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Congress mandates anti-drunk driving tech for new vehicles in $1T spending package

“These aren’t just numbers; these are family, friends, coworkers, neighbors and fellow Americans — and tragically and disproportionately, black, brown and Native American,” said Deputy Transportation Secretary Polly Trottenberg.

Congress mandates anti-drunk driving tech for new vehicles in $1T spending package
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President Joe Biden’s $1 trillion infrastructure package contains a number of odd requirements for various industries, among which is a new requirement for automotive manufacturers to develop the technology to prevent drunk driving.  

The Associated Press reports that Congress has created legislation for car makers to develop monitoring systems to stop intoxicated drivers from being behind the wheel. The technology is required to roll out on all new vehicles as early as 2026 following an assessment by the Transportation Department, which is headed by former Democrat presidential candidate Pete Buttigieg.  

The Department of Transportation will assess the best technology to install in millions of vehicles, and automakers will be given time to comply. 

The Associated Press explains:

“The department said Tuesday it will release a ‘safe system approach’ to road safety in January that identifies safety action for drivers, roads, vehicles, speeds and post-crash medical care, stressing a need to move deliberately to ensure ‘sustained’ improvements.” 

“These aren’t just numbers; these are family, friends, coworkers, neighbors and fellow Americans — and tragically and disproportionately, black, brown and Native American,” said Deputy Transportation Secretary Polly Trottenberg. “It’s not acceptable the level of deaths that we’re seeing on American highways right now.” 

The legislation was largely pushed by the lobbyist group “Mothers Against Drunk Driving” (MADD), which described this inclusion in the infrastructure package as “monumental.” The group’s president Alex Otte, called it the “single most important legislation that marks ‘the beginning of the end of drunk driving.’”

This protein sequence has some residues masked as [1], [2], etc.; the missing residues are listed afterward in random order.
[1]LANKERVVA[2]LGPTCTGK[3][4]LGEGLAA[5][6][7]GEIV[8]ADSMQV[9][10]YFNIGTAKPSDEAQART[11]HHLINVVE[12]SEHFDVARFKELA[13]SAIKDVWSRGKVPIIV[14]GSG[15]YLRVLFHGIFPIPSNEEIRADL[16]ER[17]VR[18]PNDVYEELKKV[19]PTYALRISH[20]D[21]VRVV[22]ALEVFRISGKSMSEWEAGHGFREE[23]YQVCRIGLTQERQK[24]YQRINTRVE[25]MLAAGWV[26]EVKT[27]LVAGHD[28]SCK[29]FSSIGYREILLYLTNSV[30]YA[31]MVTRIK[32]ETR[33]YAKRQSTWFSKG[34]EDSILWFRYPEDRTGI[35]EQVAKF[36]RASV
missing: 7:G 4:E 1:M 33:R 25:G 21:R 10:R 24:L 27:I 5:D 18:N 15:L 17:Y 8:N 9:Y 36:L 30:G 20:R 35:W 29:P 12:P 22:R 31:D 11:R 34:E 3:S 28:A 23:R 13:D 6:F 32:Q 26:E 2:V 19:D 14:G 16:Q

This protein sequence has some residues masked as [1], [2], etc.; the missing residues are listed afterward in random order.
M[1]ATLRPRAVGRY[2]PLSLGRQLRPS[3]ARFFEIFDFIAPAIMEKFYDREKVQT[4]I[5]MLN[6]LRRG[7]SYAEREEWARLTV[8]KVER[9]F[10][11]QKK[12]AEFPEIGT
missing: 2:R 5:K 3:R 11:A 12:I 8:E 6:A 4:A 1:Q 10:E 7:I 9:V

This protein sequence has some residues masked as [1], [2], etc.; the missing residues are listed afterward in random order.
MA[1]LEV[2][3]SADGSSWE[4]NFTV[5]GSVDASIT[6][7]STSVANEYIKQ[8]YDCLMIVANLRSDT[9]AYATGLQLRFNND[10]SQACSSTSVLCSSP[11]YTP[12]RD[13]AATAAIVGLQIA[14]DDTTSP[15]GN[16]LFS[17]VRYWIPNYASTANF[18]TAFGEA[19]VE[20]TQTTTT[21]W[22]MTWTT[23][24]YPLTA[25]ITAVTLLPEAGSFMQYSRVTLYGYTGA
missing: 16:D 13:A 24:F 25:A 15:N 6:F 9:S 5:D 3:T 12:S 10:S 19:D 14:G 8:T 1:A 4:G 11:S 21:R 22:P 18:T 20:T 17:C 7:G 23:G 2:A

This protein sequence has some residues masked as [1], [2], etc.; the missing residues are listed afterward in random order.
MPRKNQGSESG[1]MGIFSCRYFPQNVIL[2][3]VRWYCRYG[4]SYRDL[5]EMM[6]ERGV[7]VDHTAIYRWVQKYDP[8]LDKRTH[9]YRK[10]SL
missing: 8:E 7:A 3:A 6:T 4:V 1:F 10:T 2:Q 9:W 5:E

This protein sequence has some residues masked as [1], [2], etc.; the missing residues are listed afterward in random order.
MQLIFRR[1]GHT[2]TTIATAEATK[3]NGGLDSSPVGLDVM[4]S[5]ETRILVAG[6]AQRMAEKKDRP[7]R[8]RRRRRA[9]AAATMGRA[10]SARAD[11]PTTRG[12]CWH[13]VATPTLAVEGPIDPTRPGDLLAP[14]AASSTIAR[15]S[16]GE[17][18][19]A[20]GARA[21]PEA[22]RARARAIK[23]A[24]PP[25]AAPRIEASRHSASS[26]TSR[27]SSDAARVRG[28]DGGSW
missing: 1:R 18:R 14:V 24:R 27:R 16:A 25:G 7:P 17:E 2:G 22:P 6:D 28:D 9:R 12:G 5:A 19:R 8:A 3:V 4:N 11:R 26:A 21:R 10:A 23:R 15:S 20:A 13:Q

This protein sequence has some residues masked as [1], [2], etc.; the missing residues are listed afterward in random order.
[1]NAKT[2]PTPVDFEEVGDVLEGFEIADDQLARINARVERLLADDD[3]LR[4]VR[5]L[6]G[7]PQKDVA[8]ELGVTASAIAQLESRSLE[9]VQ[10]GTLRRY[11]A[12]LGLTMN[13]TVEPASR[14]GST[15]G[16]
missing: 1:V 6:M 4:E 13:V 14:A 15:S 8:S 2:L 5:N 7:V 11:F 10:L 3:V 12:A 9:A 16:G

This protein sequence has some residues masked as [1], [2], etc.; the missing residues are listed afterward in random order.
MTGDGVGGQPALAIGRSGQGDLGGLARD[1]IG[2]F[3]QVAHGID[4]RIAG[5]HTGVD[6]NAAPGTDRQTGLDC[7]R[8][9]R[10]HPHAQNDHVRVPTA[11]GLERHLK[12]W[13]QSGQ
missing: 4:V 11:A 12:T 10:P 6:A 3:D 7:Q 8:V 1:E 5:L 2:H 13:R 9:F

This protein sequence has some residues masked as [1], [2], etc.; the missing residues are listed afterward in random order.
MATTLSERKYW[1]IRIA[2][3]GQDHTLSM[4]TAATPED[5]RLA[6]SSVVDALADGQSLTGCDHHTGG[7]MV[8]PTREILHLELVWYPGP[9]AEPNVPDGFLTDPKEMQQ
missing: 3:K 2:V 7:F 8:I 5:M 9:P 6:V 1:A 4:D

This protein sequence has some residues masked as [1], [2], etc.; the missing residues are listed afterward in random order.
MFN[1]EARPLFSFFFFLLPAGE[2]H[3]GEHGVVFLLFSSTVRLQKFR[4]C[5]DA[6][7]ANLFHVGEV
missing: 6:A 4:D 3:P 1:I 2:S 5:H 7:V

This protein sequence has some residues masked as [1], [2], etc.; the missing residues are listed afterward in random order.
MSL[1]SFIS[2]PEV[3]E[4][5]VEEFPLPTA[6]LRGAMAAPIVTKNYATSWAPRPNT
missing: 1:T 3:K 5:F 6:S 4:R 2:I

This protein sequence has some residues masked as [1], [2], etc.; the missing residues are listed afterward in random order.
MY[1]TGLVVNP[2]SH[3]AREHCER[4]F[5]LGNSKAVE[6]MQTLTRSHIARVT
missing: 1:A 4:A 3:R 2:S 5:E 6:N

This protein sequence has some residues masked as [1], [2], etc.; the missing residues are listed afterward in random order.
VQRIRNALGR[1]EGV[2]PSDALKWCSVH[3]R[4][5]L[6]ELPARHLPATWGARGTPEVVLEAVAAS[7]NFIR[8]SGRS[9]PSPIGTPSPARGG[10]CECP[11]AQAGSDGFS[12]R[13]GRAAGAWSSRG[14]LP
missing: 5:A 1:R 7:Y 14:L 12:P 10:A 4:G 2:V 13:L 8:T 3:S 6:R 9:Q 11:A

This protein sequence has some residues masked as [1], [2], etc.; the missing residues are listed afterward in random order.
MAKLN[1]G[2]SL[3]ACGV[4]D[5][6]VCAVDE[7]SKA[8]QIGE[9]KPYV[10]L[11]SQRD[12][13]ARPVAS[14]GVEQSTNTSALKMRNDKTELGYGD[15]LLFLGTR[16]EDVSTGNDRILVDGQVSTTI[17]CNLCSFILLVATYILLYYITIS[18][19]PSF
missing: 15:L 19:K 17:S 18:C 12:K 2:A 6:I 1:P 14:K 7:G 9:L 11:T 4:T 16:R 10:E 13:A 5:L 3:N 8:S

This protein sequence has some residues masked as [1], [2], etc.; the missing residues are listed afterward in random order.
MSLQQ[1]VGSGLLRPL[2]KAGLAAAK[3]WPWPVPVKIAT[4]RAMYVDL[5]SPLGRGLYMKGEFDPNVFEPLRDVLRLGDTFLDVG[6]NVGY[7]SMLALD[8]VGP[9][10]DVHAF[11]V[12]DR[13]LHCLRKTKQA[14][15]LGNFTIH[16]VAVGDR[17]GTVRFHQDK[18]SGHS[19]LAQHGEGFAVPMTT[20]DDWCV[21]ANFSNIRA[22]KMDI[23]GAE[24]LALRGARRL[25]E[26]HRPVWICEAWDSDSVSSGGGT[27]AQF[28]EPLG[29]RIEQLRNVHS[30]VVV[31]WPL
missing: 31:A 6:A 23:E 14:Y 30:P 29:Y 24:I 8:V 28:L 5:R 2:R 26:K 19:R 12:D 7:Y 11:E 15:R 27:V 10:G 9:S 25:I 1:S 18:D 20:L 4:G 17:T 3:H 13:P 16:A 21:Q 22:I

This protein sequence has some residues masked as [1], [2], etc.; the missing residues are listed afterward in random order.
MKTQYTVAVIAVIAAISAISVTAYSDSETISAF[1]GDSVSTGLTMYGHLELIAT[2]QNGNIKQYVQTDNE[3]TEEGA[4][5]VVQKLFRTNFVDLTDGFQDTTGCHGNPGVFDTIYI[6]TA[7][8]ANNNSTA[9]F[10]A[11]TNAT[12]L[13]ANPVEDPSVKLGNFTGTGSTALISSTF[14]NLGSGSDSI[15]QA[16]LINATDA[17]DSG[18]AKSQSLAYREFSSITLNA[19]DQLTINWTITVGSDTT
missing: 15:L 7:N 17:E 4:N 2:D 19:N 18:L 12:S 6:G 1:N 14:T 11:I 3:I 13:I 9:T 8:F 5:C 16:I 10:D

“It will virtually eliminate the No. 1 killer on America’s roads,” Otte added. 

“The Department of Transportation will first need to work out the best solution to the mandate and provide automakers ample time to comply with the new rule. If the department doesn’t finalize any rules in 10 years, it’ll need to report back to Congress on the hurdles for reevaluation,” CNET reported.  

CNET claims that the rules will be ready within three years, with a two-year grace period for automakers to comply and install future technology to prevent drunk driving.

During a White House briefing on Monday, Transportation Secretary Pete Buttigieg praised the infrastructure bill.  

“I can tell you, in the ten months that I’ve been in this job, I’ve travelled the country and seen the state of our infrastructure firsthand. I saw mesh nets hung under bridges to catch pieces of concrete that fall off from time to time; century-old tunnels corroded by seawater that hundreds of thousands of people depend on every day; roads where community members are installing memorials to lives lost in preventable traffic crashes; highways that have cut communities in two,” he said. “Infrastructure is so elemental to our society that when it’s not there to serve us in the right way, all of us are impacted. But when it is — when it’s strong — every community — large and small, rural and urban, privileged and marginalized — every community feels the benefits.” 

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  • By Ezra Levant

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